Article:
The Expertise Behind Placing Gathering Systems

The Expertise Behind Placing Gathering Systems

Jun 25, 2015 | Onshore Oil & Gas

Gathering systems are a collection of distribution, regulation, and separation equipment designed to “transport and control the flow of oil or gas” from its source to a particular destination.

They act as a vital midstream component to the industry, keeping the flow of energy running smoothly and efficiently. As such, they require careful planning and construction. Engineers of gathering systems must be knowledgeable in many aspects of gathering networks, including flow fundamentals, erosion velocities, backpressure, and hydraulic systems. Their placement requires even more considerations.

Platting, for example, is an important aspect of implementing gathering systems. Platting laws vary from state to state and from municipality to municipality. However, the general idea behind platting is to ensure the uniform and safe development of land parcels based on existing zoning and land-use laws. Before a well can be drilled or a gathering system installed, a survey team must assimilate deed, tax, and other property maps with property survey data and zoning laws. Surveyors and engineers will often use technology like AutoCAD or a geographic information system (GIS) to better represent that property survey data in a 2- or 3-D format. Before being approved for the proposed use, additional input from the public may also be required.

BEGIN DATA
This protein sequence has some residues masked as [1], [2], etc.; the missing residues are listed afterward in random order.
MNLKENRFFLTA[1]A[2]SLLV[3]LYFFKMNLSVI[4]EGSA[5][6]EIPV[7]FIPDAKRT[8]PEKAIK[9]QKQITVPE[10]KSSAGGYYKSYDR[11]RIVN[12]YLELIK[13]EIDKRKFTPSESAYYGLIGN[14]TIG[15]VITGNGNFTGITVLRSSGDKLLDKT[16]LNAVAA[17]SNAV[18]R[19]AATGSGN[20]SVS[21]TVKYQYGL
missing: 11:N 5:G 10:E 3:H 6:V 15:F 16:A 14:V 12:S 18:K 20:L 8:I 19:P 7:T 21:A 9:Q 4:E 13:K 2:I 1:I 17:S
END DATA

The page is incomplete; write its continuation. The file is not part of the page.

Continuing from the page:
That same survey team may also stake out the pad for the physical infrastructure and assist with delineating clearing limits, erosion and sediment (E&S) controls, and common access drives. They may also conduct mapping activities of their own, including aerial and 3D laser mapping when available public data is limited. Additionally, they assist engineers with the development of alignment sheets for the proposed construction. Alignment sheets act as as-built documents that direct the precise placement of a gathering system, pipeline, or some other structure. These documents indicate stations, centerlines, reference points, pipe descriptions, and additional easement information. In the end, the surveyors and engineers engaging in all these services must carefully coordinate to ensure a gathering system is safe and efficient.